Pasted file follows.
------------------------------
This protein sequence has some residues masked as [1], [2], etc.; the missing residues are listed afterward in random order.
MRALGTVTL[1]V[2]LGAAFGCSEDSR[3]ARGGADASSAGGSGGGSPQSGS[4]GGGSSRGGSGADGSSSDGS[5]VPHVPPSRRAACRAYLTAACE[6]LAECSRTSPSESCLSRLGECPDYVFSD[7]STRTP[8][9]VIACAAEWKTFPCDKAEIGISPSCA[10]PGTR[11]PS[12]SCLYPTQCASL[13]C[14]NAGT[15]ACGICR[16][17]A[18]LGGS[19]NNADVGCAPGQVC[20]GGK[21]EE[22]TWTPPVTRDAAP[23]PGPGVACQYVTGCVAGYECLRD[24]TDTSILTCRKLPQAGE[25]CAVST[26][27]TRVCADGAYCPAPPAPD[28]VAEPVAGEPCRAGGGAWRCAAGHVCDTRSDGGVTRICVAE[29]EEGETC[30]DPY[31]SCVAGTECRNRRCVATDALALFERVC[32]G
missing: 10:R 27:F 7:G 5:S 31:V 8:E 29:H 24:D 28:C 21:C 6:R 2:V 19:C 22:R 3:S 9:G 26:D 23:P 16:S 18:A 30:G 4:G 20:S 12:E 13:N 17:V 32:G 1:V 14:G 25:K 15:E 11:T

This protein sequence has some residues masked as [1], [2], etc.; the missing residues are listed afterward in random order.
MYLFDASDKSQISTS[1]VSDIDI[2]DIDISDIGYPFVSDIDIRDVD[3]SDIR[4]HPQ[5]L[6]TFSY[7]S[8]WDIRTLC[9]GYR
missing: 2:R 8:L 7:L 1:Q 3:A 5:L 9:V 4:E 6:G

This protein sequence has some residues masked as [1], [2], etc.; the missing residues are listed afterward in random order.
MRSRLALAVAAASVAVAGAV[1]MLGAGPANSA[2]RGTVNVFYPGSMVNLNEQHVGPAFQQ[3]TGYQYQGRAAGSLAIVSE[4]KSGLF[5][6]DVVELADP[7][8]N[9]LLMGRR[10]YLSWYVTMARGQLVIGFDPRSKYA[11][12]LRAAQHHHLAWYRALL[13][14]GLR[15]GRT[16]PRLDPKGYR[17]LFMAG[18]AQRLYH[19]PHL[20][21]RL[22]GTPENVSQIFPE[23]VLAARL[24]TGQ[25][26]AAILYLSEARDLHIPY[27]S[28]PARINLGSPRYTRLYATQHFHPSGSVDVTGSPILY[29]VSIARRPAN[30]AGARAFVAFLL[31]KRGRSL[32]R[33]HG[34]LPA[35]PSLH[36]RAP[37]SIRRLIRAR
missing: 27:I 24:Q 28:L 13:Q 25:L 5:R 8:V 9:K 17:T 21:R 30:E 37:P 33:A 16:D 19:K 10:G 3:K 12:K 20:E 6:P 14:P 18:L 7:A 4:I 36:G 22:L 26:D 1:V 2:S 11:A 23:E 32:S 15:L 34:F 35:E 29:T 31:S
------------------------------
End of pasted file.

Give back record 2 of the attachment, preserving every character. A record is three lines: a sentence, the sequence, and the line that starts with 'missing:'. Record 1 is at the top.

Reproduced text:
This protein sequence has some residues masked as [1], [2], etc.; the missing residues are listed afterward in random order.
MYLFDASDKSQISTS[1]VSDIDI[2]DIDISDIGYPFVSDIDIRDVD[3]SDIR[4]HPQ[5]L[6]TFSY[7]S[8]WDIRTLC[9]GYR
missing: 2:R 8:L 7:L 1:Q 3:A 5:L 9:V 4:E 6:G